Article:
Polar bears in the western Hudson Bay region are in trouble, with females showing weight loss and having fewer and smaller cubs. Scientists think global warming may be at fault, and they"re equally worried about the Arctic National Wildlife Refuge polar bear population, which is threatened by possible oil drilling.© Steven Morello/WWF
To find out how the Hudson Bay bears are doing, three Canadian Wildlife Service scientists, Ian Stirling, Nicholas J. Lunn and John Iacozza, monitored the condition of adult animals and conducted a census of new and yearling cubs between 1981 and 1998. They found that adult bears weigh less now than they used to, an indicator of declining physical condition. The females are having fewer cubs, and a smaller number of those cubs are surviving. The reason, the scientists suggest, is earlier break-up of winter ice, which leaves the bears less time to hunt and fatten up. The effects are most pronounced on pregnant females, who need fat reserves to support themselves while they den, give birth and lactate, all while fasting for months.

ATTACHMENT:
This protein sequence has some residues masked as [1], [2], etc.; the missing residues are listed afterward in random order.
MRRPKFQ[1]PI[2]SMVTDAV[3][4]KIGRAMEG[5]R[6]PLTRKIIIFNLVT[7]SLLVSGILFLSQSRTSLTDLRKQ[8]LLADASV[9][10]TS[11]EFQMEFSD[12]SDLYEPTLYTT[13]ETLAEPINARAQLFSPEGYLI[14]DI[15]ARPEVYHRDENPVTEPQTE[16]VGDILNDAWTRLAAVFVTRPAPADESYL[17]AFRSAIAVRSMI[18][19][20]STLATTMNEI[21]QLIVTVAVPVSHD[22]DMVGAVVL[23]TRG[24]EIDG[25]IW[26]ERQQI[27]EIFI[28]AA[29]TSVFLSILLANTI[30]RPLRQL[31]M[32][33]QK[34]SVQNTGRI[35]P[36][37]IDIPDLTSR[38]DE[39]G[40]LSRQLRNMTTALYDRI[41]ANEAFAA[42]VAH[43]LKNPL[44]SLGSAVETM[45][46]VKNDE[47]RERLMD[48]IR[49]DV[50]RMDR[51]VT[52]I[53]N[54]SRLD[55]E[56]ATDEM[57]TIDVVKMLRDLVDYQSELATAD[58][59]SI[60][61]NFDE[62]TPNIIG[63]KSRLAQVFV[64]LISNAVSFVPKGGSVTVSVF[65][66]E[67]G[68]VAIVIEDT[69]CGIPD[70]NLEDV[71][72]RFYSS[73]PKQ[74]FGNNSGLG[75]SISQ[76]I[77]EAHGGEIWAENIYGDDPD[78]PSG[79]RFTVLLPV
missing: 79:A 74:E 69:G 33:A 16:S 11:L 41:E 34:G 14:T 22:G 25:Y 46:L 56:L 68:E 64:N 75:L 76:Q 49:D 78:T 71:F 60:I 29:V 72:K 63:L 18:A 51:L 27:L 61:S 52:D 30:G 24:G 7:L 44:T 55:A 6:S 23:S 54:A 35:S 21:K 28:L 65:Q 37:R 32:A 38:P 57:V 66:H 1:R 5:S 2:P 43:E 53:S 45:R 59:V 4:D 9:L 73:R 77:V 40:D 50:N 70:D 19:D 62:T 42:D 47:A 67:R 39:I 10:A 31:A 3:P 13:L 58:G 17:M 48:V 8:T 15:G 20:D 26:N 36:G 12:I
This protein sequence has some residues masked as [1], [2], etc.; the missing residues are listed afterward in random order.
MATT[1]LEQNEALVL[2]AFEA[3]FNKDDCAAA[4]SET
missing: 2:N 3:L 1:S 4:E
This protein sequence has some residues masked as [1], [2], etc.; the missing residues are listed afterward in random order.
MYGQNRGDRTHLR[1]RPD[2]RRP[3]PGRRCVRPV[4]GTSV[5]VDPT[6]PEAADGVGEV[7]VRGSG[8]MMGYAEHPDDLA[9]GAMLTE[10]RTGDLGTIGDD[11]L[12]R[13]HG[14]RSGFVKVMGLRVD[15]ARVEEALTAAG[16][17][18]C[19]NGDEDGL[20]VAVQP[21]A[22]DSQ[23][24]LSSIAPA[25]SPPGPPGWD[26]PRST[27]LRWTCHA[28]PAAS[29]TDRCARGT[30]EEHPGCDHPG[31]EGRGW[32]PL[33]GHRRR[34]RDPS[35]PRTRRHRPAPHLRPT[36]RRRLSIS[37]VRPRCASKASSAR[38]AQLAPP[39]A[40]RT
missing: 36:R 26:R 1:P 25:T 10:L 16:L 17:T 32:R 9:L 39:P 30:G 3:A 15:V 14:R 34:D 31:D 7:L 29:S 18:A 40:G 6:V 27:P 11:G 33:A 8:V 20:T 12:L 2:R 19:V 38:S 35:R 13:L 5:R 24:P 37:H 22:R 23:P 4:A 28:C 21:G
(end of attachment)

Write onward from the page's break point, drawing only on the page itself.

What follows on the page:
The Churchill polar bear population has not declined—yet. Still, the scientists' report concludes, “If the trends continue in the same direction, they will eventually have a detrimental effect on the ability of the population to sustain itself.” With overwhelming evidence that global warming has already begun, those trends are certain to threaten the Hudson Bay bears.
Their counterparts in ANWR are also at risk. The Refuge's 1002 Area, which would be the site of oil exploitation, supports the highest density of denning female polar bears of any area along the Beaufort Sea, according to a study reported by the U.S. Fish and Wildlife Service. “The coastal plain is the most significant on-land polar bear denning habitat in the U.S.,” says the Wilderness Society.
Even the Department of the Interior's official website sees a conflict: “Because the highest densities of maternal land denning overlap with potential oil and gas developmentx85disturbance from exploration and development activities could cause den abandonment by pregnant females or females with newborn cubs.”
The oil industry's plans to drill in ANWR could threaten the refuge's hardy ursine survivors and push the Hudson Bay's polar bears to the edge.